How much green is green?


Scientific advisory board of HPC Today – TKS Publisher


It is not gold all that shines, and it is not green what looks green. Amino acids and proteins hydrolysates surfactants that enjoy a revival in personal care on the back of the “sulphate free” and “ethylene oxide free” hysteria use raw materials and processes that may cast doubts on their real “green” nature. This opens opportunities for a fresh, innovative approach to the acyl halides chemistry that has hitherto been the only synthetic route for their production. 

Sometimes, looking at the evolution of the surfactants industry I cannot avoid the feeling of being a middle age alchemist, propelled in the third millennium by the effect of mysterious phenomena caused by space-time warping.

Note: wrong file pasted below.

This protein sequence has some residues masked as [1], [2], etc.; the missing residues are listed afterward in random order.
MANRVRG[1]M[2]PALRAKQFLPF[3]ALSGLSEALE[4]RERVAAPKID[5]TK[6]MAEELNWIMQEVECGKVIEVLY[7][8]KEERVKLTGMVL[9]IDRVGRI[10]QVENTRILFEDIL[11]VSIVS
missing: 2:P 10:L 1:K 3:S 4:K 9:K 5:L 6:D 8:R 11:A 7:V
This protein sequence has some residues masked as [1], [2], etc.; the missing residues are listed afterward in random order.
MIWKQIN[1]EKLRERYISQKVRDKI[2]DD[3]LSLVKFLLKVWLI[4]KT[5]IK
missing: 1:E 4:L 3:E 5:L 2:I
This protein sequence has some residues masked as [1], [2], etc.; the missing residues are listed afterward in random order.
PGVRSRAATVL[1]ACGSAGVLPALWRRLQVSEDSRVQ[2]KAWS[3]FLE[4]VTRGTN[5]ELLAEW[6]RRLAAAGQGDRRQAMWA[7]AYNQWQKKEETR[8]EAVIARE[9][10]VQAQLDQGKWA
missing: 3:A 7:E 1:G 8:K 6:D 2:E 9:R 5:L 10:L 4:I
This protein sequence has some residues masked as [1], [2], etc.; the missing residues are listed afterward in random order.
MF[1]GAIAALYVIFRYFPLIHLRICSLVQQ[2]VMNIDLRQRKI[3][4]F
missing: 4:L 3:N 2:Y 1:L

When I stopped taking mother’s milk and started to mess with colloid chemistry life was simple and easy. Take for example personal care: for surfactants HLB was the name of the game. It was at the same time the reference point and the lulling tool to solve emulsification and dispersion problems and to provide guidance to identify the optimum surfactants or their combinations to deliver the desired effects.


But now life has evolved into a much more sophisticated environment: microbiotics, nutritional chemistry, vibrational cosmetics just to quote a few. And what about surfactants? Well, just make sure they are sulphate-free (possibly), ethylene oxide-free (possibly), natural/renewable/sustainable (possibly).


In this context I firmly believe that alchemy has still a lot to say. Just follow me.


In the golden age of surfactants,  ...